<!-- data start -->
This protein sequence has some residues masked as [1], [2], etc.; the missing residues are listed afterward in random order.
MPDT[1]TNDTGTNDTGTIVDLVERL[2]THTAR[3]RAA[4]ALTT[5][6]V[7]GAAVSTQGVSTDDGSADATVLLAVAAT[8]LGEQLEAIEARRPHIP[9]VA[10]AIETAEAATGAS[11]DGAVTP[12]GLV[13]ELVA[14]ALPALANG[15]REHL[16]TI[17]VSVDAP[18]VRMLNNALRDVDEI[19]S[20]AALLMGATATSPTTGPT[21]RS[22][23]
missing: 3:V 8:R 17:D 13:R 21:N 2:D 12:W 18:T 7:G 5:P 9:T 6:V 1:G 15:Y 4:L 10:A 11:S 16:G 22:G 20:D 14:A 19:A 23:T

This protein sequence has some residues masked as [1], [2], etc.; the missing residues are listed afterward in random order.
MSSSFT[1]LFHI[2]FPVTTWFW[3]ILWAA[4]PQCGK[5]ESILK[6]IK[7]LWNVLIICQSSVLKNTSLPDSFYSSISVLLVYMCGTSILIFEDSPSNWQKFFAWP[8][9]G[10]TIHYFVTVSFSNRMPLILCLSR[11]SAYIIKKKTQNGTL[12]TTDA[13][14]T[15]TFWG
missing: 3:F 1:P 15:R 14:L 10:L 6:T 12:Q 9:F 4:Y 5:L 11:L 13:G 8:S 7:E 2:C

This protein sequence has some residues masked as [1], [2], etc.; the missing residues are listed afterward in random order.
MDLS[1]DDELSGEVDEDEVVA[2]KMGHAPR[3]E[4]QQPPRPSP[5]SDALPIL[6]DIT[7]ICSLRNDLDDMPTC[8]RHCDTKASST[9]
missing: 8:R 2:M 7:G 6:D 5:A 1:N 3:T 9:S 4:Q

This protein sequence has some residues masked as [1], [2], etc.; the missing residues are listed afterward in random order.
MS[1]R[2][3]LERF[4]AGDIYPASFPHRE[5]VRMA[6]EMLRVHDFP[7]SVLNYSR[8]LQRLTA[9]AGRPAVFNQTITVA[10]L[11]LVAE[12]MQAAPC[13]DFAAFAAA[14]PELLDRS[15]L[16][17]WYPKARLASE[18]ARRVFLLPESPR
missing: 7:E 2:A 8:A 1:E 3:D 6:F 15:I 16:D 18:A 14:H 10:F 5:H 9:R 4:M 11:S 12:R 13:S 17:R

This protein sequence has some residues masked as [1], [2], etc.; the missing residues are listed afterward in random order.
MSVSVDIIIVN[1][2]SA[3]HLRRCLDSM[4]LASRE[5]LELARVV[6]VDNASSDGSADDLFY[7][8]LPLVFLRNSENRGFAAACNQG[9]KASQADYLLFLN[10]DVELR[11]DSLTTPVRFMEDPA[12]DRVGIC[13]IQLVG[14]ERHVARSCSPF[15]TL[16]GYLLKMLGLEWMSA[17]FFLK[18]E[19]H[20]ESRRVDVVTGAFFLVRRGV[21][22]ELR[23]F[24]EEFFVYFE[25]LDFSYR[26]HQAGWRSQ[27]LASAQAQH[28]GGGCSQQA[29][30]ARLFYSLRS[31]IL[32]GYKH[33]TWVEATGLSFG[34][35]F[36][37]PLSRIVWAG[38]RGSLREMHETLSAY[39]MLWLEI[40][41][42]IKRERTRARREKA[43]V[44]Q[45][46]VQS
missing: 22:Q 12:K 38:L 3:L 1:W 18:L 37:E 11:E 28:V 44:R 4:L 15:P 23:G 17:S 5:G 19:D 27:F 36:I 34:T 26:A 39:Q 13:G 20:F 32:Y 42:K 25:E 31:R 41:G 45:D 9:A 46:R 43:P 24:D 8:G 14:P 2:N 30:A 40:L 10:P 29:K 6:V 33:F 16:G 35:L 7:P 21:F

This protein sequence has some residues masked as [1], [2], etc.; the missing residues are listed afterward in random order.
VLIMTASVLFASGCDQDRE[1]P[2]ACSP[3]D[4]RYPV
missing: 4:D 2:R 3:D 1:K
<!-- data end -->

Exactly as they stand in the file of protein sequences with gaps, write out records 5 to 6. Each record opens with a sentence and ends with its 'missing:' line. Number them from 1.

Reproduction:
This protein sequence has some residues masked as [1], [2], etc.; the missing residues are listed afterward in random order.
MSVSVDIIIVN[1][2]SA[3]HLRRCLDSM[4]LASRE[5]LELARVV[6]VDNASSDGSADDLFY[7][8]LPLVFLRNSENRGFAAACNQG[9]KASQADYLLFLN[10]DVELR[11]DSLTTPVRFMEDPA[12]DRVGIC[13]IQLVG[14]ERHVARSCSPF[15]TL[16]GYLLKMLGLEWMSA[17]FFLK[18]E[19]H[20]ESRRVDVVTGAFFLVRRGV[21][22]ELR[23]F[24]EEFFVYFE[25]LDFSYR[26]HQAGWRSQ[27]LASAQAQH[28]GGGCSQQA[29][30]ARLFYSLRS[31]IL[32]GYKH[33]TWVEATGLSFG[34][35]F[36][37]PLSRIVWAG[38]RGSLREMHETLSAY[39]MLWLEI[40][41][42]IKRERTRARREKA[43]V[44]Q[45][46]VQS
missing: 22:Q 12:K 38:L 3:L 1:W 18:L 37:E 11:E 28:V 44:R 4:L 15:P 23:G 17:S 5:G 19:D 27:F 36:I 34:T 26:A 39:Q 13:G 20:F 32:Y 42:K 25:E 31:R 41:G 45:D 9:A 46:R 43:P 24:D 8:G 14:P 2:N 30:A 40:L 10:P 29:K 6:V 33:F 16:G 35:L 7:P 21:F

This protein sequence has some residues masked as [1], [2], etc.; the missing residues are listed afterward in random order.
VLIMTASVLFASGCDQDRE[1]P[2]ACSP[3]D[4]RYPV
missing: 4:D 2:R 3:D 1:K